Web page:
But it's really a budget issue, plus it does make a shoot less intimate for the actors when you've doubled the size of the camera crews in small locations, though many actors like having two shot sizes knocked off at the same time so they are not playing the scene over and over again as much. But some actors don't like two-camera shooting either because they feel that the second camera has some sort of compromised viewing position (I know... they probably should leave worrying about such things to the director).

    Some editors also like two-camera shooting because then there is better continuity/matching in action between the shot sizes, and more editing options -- but then, others don't like a "dump truck" style of directing where they get hours and hours of footage to wade through just to cut a little scene.

    My last HD feature, "The Quiet", was pretty low in budget (under 1 mil.) and we shot most of the movie with a single HD camera that I operated, but we had maybe six days in the schedule with a second camera and second crew for it -- like to shoot a basketball game and a high school prom, etc.
    David Mullen, ASC
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    http://www.davidmullenasc.com
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  3. #73  
    Senior Member KETCH ROSSi's Avatar
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    Thanks very much David, you have given me the exact info I was looking for.

    As money is not very big of a issue(I have RED #349/851/852) especially shooting digital, the only reason for my Q?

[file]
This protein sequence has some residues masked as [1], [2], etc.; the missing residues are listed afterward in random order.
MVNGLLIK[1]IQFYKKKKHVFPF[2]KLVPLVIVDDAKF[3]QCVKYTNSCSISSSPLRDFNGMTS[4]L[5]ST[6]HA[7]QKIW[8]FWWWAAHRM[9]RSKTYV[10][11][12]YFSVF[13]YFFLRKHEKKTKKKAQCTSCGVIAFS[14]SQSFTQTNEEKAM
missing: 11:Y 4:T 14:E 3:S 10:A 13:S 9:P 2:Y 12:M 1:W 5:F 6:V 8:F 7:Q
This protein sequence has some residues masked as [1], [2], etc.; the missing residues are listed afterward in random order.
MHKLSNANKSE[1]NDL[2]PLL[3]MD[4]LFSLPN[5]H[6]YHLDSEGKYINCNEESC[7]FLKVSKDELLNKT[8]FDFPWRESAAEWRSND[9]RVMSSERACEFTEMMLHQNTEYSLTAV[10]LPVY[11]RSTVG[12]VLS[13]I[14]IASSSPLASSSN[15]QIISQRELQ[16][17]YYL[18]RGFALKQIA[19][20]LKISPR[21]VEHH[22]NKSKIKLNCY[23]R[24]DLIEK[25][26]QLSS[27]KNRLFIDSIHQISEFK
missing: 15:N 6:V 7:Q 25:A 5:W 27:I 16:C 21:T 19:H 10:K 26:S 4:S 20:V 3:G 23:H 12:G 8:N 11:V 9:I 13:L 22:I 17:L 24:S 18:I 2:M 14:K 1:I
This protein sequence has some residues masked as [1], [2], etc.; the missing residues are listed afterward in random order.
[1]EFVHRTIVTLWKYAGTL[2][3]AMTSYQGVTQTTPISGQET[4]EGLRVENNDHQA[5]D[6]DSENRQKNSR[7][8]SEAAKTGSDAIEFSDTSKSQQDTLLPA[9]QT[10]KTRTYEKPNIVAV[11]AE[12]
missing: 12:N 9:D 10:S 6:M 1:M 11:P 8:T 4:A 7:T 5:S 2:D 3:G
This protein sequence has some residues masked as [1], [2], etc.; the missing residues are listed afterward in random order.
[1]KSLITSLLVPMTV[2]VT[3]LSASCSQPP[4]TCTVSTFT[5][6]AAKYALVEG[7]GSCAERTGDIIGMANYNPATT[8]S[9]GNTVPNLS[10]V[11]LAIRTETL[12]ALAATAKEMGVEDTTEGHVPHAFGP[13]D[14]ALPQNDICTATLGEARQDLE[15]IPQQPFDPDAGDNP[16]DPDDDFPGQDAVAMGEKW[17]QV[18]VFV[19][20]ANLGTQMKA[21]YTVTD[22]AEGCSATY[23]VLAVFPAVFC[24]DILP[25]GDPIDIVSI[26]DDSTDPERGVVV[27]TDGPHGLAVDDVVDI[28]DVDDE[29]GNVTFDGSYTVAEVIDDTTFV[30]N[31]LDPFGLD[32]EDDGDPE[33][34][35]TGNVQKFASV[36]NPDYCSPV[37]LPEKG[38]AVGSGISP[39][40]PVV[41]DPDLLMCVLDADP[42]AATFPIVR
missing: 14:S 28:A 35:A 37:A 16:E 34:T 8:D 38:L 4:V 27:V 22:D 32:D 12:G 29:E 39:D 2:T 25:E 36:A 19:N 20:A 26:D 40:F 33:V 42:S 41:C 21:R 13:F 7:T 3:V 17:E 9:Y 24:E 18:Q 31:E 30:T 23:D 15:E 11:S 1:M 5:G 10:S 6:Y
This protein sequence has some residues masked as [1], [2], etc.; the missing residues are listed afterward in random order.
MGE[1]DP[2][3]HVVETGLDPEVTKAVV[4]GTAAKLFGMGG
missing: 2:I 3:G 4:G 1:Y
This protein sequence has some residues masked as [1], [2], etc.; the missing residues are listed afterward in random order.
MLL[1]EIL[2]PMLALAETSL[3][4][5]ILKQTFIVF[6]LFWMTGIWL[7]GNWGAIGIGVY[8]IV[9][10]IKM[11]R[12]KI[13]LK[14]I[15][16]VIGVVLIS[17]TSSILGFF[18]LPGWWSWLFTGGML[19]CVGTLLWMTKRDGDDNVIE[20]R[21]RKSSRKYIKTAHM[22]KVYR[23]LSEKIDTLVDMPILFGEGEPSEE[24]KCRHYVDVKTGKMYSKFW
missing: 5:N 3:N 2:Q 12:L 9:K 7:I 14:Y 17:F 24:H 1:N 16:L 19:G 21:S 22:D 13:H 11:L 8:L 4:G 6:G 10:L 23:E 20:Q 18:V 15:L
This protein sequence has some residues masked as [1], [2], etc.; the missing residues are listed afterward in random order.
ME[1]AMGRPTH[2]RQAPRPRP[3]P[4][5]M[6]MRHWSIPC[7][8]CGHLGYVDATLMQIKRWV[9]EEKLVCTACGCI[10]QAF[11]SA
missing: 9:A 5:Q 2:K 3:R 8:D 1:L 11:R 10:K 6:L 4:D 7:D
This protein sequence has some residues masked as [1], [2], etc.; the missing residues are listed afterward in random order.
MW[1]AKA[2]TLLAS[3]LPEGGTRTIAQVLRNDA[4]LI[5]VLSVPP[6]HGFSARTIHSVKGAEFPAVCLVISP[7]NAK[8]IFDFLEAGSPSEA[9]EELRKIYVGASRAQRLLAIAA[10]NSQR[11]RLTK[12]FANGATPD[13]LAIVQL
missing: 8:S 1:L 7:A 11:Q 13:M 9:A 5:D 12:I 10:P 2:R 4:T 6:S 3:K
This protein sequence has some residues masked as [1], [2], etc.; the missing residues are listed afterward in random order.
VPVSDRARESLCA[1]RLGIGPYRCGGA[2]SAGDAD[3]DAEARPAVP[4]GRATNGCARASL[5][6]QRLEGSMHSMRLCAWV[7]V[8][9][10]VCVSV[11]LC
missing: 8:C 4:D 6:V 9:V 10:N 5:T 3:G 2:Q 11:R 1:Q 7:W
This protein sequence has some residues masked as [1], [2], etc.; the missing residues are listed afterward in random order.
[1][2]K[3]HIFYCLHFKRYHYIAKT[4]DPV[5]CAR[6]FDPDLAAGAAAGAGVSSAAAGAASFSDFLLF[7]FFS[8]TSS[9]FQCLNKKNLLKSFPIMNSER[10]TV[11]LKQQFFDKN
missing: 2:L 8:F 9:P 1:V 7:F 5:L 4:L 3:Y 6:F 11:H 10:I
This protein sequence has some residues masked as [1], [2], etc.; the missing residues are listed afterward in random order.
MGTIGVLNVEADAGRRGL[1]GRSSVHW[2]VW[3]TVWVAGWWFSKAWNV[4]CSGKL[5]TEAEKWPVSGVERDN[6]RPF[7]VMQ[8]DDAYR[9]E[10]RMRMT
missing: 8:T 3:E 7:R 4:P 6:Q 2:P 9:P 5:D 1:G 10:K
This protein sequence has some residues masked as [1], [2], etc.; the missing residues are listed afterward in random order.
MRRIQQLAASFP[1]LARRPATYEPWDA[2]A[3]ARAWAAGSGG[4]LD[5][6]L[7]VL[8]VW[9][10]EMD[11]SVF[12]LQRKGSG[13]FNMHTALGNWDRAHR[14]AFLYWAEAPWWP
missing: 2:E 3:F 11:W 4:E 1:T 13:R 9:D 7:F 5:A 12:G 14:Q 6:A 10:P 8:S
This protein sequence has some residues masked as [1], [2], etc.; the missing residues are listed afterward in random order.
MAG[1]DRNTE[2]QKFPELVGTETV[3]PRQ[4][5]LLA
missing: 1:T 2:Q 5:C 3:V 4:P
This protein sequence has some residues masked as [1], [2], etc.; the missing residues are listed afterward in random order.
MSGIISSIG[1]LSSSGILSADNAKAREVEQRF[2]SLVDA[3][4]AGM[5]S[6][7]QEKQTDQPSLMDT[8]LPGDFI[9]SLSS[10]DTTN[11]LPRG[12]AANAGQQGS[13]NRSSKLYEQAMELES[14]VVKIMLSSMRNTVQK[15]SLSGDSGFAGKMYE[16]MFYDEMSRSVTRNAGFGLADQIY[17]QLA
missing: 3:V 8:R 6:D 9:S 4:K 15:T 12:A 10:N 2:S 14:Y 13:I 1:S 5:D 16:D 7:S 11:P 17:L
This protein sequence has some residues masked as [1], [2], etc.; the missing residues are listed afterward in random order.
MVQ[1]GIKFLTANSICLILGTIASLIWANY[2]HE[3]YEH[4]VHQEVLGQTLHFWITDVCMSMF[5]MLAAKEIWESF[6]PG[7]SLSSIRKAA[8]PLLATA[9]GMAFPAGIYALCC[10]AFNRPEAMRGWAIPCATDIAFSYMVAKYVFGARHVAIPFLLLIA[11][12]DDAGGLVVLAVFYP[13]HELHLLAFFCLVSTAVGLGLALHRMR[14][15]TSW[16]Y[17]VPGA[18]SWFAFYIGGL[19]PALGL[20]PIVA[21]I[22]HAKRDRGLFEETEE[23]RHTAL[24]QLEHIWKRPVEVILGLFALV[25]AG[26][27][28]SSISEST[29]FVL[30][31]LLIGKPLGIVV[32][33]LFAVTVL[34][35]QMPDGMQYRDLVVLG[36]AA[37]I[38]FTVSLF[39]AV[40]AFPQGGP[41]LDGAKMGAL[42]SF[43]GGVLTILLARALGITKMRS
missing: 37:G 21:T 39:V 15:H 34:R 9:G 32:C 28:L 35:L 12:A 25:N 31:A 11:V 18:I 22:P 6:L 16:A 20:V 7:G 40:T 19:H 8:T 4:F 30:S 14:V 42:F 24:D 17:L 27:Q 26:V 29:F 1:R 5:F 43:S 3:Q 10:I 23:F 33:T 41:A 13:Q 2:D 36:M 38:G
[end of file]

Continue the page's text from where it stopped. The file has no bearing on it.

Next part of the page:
was really because I like to be present and in focus for each shot and believe that multiple camera shots will not get my full attention, especially so at the begine during my first films.

    So at the end I believe I will stay with two cameras, the second one exactly to do the function as you described, set up for the next shot or replace the first one in case it brakes down(hope not!)

    And I do think one camera point of view gets more of the actors qualities as he/She concentrates in the one camera angle.

    Thanks again, hope to meet you some time, maeby Cinegear?

    Ciao

    KETCH ROSSI
    www.KETCHFRAME.com
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  4. #74  
    Yes, after doing many two-camera shoots lately, I like it when we get back to single camera shooting because it's more controlled, simpler, the crew is smaller, and I can adjust things in the frame to improve the composition.

    But now and then, it's great to knock off extra angles with a second camera, like when there are children in the scene. Sometimes when doing a family scene with kids playing in the shot, we'll run both cameras on what the kids are doing first, in case we get something interesting and spontaneous, and in case the kids end up being pulled from the set later when they start crying, etc. You get some great cutaway shots that way.

    Hopefully I'll be at CineGear, unless I am working. If I am there, I may have to put some time in at the ASC booth, so you can catch me there.
    David Mullen, ASC
    Los Angeles
    http://www.davidmullenasc.com
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  5. #75  
    Senior Member KETCH ROSSi's Avatar
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    Fantastic David I will look for you there, just in case you are not working.
    Thanks again,

    Ciao

    KETCH ROSSI
    www.KETCHFRAME.com
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  6. #76  
    Thank you David. Will try back projection and see.
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  #77  
    Quote Originally Posted by km9000 View Post